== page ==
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26 year old hacker bets Elon Musk his self-driving car outperforms Tesla
Posted on December 16, 2015 by Matt Pressman
According to Bloomberg Business*, George Hotz, the first person to hack the iPhone, says he has, "a self-driving car that he had built in about a month. The claim seems absurd. But... in his garage there’s a white 2016 Acura ILX outfitted with a laser-based radar (lidar) system on the roof and a camera mounted near the rearview mirror. A tangle of electronics is attached to a wooden board where the glove compartment used to be, a joystick protrudes where you’d usually find a gearshift, and a 21.5-inch screen is attached to the center of the dash. 'Tesla only has a 17-inch screen,' Hotz says."
Who is George Hotz? According to Bloomberg, he was the first to hack the iPhone "while still in high school and became an international celebrity, appearing on TV news shows. Three years later, he hacked the PlayStation 3." After winning hacker competitions and more notoriety, "Hotz became a coding vagabond. He briefly attended Rochester Institute of Technology, did a couple five-month internships at Google, worked at SpaceX for four months, then at Facebook for eight." He's since become interested in artificial intelligence (AI) and intrigued by applying AI to self-driving cars.
On the other side of the equation, Tesla Motors already works with Israeli firm Mobileye on their self-driving "Autopilot" technology. Can the 26-year-old George Hotz (see image below) do better than the autonomous driving industry leader, Mobileye? And what's this bet all about with Elon Musk? "Hotz says he’ll release a YouTube video a few months from now in which his Acura beats a Tesla Model S on Interstate 405 in Los Angeles. The point of the exercise is twofold. First, it will—he hopes—prove the technology works and is ready to go on sale. Second, it will help Hotz win a bet with Elon Musk, chief executive officer of Tesla."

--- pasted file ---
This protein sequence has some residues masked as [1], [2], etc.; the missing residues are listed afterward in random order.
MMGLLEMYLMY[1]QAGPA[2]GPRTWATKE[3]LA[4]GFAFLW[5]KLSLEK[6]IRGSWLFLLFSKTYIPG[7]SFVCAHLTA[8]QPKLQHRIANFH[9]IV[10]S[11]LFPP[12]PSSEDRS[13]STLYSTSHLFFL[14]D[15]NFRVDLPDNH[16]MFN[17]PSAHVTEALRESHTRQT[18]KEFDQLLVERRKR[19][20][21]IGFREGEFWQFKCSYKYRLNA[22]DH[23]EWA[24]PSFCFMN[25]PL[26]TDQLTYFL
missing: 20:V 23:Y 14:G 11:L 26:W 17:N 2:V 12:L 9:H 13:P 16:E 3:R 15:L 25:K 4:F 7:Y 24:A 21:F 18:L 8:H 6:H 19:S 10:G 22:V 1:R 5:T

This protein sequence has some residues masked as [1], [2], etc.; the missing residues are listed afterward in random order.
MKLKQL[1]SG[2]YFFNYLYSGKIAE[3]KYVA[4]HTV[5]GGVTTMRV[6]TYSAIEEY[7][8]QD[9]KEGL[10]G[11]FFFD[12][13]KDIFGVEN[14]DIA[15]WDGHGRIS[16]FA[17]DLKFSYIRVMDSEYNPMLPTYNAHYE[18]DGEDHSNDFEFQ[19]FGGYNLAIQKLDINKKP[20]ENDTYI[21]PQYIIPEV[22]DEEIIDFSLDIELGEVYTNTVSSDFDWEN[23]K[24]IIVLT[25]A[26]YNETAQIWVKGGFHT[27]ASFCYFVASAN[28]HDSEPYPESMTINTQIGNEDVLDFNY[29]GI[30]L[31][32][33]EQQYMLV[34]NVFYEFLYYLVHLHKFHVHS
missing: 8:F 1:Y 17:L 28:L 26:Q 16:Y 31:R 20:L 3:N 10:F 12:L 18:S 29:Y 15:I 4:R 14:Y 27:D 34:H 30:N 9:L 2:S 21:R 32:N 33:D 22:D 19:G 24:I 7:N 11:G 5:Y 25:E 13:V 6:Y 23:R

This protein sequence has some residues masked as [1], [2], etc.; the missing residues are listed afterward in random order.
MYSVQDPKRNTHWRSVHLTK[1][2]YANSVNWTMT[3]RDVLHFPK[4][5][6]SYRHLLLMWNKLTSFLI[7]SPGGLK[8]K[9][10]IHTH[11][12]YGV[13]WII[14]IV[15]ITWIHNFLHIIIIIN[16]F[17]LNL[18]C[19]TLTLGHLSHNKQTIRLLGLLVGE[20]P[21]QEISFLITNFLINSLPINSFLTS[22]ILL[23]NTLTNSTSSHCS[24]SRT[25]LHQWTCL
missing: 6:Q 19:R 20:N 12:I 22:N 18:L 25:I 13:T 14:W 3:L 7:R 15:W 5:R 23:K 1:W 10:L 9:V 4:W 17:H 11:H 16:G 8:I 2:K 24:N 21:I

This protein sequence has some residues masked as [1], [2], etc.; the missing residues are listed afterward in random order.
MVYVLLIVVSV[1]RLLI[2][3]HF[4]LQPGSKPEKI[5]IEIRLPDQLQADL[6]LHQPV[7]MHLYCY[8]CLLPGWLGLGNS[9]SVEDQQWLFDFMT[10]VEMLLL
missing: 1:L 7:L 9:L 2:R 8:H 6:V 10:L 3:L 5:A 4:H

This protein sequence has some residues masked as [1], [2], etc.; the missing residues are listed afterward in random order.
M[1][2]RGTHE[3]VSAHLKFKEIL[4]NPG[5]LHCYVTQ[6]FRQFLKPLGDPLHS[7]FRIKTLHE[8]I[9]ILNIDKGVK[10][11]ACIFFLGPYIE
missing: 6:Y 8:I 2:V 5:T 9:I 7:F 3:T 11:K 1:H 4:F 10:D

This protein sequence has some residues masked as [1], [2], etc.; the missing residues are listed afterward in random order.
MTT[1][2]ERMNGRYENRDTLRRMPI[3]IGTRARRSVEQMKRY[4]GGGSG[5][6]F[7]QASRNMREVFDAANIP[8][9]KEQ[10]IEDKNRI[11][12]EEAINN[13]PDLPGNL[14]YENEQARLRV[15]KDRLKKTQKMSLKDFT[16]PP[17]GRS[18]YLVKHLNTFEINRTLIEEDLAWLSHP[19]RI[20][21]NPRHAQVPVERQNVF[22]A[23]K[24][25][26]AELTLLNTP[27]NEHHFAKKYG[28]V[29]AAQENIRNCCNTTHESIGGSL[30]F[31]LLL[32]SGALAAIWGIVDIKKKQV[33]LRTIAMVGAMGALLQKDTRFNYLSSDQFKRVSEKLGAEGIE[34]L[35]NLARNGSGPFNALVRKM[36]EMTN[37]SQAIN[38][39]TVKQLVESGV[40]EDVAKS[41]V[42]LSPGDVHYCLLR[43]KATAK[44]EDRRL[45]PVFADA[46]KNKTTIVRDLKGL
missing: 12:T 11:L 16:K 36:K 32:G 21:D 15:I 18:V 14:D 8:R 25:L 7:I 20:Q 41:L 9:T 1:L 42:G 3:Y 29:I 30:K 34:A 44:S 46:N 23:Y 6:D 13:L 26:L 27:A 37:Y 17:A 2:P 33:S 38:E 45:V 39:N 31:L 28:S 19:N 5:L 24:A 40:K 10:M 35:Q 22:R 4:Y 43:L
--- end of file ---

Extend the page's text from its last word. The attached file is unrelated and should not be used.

"A friend introduced him to Musk, and they met at Tesla’s factory in Fremont, Calif., talking at length about the pros and perils of AI technology. Soon enough, the two men started figuring out a deal in which Hotz would help develop Tesla’s self-driving technology. There was a proposal that if Hotz could do better than Mobileye’s technology in a test, then Musk would reward him with a lucrative contract. Hotz, though, broke off the talks when he felt that Musk kept changing the terms. 'Frankly, I think you should just work at Tesla,' Musk wrote to Hotz in an e-mail. 'I’m happy to work out a multimillion-dollar bonus with a longer time horizon that pays out as soon as we discontinue Mobileye.'"
“I appreciate the offer,” Hotz replied, “but like I’ve said, I’m not looking for a job. I’ll ping you when I crush Mobileye.” Musk simply answered, “OK.”
Can Hotz do something really big in the self-driving space? Will he crush Mobileye... or possibly join Tesla? After the article came out, Bidnessetc reported, "Mobileye NV (NYSE: MBLY) stock is trading in the red, falling more than 6% after Bloomberg reported that its partner Tesla Motors Inc. (NASDAQ: TSLA) is [rumored to be] looking to crack a deal to replace it with developer George Hotz. Mobileye stock dropped from $43.52 to $40.33 in a matter of minutes, after the news was disclosed."
And Tesla Motors responded to the article on its blog: "The [Bloomberg] article by Ashlee Vance did not correctly represent Tesla or Mobileye. We think it is extremely unlikely that a single person or even a small company that lacks extensive engineering validation capability will be able to produce an autonomous driving system that can be deployed to production vehicles... We should also clarify that Tesla’s autopilot system was designed and developed in-house... Going forward, we will continue to use the most advanced component technologies, such as Mobileye’s vision chip, in our vehicles. Their part is the best in the world at what it does and that is why we use it."
Seems George Hotz already made an impact. We'll keep you posted on how this all plays out.
*Source: Bloomberg Businessweek (photos: Peter Bohler; video: David Nicholson)